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Five Scary Scenarios For Sysadmins

Five Scary Scenarios for Sysadmins

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Halloween weekend has arrived and with it comes trick-or-treating, pumpkin flavored drinks and scary movies. To get in the spirit of the season, we’ve decided to provide five sysadmin horror stories containing a variety of stressful scenarios that many IT pros have experienced at some point in time. Hopefully these anecdotes will serve as important reminders of things to be wary of when overseeing your IT environment. Give each one a read as you try to avoid the commotion of costume lines and candy overload!

If you have your own personal sysadmin horror story, feel free to share it with us and as a fun way of passing the time, don’t forget to play our ‘Fright Night’ game by visiting our Halloween page

1. The Ghost of Former Employees

Companies using an endless list of internal tools are susceptible to falling victim of this issue. When employees come and go on a frequent basis, it is hard to keep track of who has privileges to what systems, but this is something that can’t be ignored. When former, potentially disgruntled employees still have admin access to private organizational information, you leave yourself open to all kinds of security threats. The ghost of a former employee being seen as ‘logged in’ five minutes ago is worthy of sounding the alarm! 

On the flip side, it is equally as frustrating when HR doesn’t make IT aware of new employees! There is nothing like abruptly being met by an innocent intern who needs a new laptop set-up with all their programs installed right away on a Monday morning.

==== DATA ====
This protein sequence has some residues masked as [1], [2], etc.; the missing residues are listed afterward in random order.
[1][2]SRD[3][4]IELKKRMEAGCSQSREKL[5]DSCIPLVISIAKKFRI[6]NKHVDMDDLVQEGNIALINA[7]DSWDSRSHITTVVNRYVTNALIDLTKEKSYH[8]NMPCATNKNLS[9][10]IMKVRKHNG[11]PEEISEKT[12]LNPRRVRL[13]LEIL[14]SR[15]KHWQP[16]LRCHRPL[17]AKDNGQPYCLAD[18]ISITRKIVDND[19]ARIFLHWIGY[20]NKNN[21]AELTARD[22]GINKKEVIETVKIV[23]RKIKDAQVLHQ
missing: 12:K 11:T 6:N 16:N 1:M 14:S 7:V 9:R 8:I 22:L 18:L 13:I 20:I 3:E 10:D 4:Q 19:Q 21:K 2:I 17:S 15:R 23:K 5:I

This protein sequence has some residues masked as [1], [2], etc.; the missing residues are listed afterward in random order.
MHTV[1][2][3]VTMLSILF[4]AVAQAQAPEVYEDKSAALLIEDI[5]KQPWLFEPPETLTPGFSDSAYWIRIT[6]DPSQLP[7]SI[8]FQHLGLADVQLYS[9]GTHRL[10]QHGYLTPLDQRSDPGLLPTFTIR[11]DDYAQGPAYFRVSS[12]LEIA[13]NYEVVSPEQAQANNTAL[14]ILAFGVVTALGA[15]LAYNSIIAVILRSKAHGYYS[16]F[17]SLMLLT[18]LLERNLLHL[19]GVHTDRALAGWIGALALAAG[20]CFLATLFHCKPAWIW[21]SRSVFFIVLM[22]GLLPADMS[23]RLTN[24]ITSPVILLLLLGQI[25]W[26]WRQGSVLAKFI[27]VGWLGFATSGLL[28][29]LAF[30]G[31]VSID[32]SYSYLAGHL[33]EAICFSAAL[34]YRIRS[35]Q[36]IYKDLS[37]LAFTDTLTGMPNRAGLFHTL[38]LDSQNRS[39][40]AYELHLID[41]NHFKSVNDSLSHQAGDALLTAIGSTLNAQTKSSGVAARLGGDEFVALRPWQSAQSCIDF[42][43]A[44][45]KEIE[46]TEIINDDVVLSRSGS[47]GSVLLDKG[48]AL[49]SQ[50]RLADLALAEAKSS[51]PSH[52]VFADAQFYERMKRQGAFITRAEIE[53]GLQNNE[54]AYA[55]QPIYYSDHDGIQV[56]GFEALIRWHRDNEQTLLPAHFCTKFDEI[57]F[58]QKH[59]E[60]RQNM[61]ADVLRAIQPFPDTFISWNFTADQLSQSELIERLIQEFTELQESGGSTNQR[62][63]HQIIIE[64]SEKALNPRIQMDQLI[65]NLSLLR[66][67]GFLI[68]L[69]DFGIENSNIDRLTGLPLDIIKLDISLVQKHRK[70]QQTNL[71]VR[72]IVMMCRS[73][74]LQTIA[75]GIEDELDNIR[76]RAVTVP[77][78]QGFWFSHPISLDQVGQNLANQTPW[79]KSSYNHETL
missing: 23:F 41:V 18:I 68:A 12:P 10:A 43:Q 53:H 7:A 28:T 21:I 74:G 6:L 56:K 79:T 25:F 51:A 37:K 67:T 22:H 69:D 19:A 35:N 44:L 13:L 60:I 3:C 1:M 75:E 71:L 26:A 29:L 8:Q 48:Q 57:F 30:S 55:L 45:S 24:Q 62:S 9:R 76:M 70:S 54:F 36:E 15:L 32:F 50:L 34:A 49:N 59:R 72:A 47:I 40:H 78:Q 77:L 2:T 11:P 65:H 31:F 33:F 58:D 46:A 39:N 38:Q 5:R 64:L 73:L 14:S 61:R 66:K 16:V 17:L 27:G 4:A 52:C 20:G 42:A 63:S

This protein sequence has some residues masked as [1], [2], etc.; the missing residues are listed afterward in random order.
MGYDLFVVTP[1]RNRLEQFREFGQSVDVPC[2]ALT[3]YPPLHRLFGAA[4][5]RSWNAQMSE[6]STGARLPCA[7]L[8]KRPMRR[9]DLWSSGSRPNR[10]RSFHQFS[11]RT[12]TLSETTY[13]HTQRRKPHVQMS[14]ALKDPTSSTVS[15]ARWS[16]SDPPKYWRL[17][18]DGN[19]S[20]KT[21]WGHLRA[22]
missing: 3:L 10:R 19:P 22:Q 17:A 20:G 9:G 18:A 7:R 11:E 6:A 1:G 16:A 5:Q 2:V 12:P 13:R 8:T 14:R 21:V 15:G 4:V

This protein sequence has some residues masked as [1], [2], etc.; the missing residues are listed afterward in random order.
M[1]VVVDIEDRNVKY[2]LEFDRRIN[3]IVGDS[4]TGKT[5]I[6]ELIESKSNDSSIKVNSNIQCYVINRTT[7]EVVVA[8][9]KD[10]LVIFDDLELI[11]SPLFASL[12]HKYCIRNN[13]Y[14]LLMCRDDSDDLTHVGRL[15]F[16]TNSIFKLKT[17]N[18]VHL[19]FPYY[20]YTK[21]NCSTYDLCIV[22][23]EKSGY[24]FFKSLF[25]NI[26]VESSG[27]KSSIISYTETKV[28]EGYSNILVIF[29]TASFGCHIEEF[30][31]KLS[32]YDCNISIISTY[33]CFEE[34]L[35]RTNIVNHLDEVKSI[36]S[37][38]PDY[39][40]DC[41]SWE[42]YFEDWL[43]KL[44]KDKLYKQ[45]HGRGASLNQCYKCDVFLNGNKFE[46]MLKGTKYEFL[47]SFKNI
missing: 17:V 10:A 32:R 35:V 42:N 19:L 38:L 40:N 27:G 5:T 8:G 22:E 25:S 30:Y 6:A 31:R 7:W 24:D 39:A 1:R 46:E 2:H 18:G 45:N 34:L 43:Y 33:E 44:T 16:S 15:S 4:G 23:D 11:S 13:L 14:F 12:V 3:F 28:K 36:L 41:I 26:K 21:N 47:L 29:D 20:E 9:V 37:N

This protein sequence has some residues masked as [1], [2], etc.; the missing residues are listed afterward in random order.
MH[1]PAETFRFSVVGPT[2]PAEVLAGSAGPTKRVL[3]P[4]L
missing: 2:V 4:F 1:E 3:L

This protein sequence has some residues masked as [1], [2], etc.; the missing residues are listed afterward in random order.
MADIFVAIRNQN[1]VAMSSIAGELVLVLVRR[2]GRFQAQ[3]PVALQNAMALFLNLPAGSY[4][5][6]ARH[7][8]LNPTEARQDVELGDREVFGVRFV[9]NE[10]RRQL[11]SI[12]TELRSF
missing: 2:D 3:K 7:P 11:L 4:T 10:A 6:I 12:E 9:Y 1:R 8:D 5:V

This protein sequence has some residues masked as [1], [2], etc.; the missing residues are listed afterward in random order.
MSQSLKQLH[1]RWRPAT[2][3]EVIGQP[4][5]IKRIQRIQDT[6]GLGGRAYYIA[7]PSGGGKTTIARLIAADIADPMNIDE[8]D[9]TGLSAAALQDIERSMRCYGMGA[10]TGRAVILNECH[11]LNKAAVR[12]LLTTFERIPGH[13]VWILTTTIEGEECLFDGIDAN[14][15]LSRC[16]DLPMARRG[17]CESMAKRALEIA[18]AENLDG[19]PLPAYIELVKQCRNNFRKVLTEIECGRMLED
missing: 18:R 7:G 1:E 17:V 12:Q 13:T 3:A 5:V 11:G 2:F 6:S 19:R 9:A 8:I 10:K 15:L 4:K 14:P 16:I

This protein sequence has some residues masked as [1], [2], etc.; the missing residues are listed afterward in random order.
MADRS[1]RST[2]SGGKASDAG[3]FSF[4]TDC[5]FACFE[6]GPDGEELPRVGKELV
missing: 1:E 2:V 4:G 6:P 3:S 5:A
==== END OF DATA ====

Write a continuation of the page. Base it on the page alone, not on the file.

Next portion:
2. Trapped in The Office On a Friday Night 

We’ve touched on this issue before in a previous blog post, but the potential of having to stay at the office on a Friday night due to the bad timing/procrastination of customers or fellow employees (which is even worse!) is quite horrifying. No matter how many reminders are sent out to not ask for help at the end of a Friday afternoon, it seems impossible to fully escape a 5 p.m. troubleshooting session. When you have a great list of weekend plans to get to, having to clock in extra hours fixing a high-priority issue that could have been resolved on Thursday can be worse than the creepiest haunted house imaginable. 

3. Mysterious Bandwidth Usage 

Not knowing the reason behind slow throughput is frightening, especially when vital company systems are adversely affected. If you see that connectivity capabilities are being fully utilized yet the office is a ghost town, an individual user is likely the culprit of the mysterious bandwidth usage. Many sysadmins have run into cases where a user has installed their own applications and then proceeded to share their own network drives, a security nightmare when customer data may be at risk! Moral of the story? Be forthright about your internal IT policies and don’t hesitate to track down a rogue user who is disregarding the rules! 

4. You Don’t Have a Backup?!  

New sysadmins are usually eager to help out the team in any way possible. However, these good intentions can backfire in certain cases. For example, jumping the gun too quickly on deleting duplicate data in order to speed up the network can be costly when in actuality, it results in people not being able to use the server! The best way of avoiding this problem is utilizing backup systems whenever possible. Sometimes it may seem like overkill, but being extra cautious pays off when silly mistakes occur, and they happen more often than we’d like to admit! 

5. Lost Passwords and Encryptions 

Having strong passwords and encryptions in place is a smart security measure, but what good are they if you don’t have a well-kept, continuously updated repository that stores all of your log-in info? As embarrassing as it may be, lost/forgotten passwords still happen and are a serious concern when you can’t access the only copy of a large and important file. Recovering this information can be a painful process, so be sure to have your most vital information organized and avoid getting chastised by your team members for such a preventable error.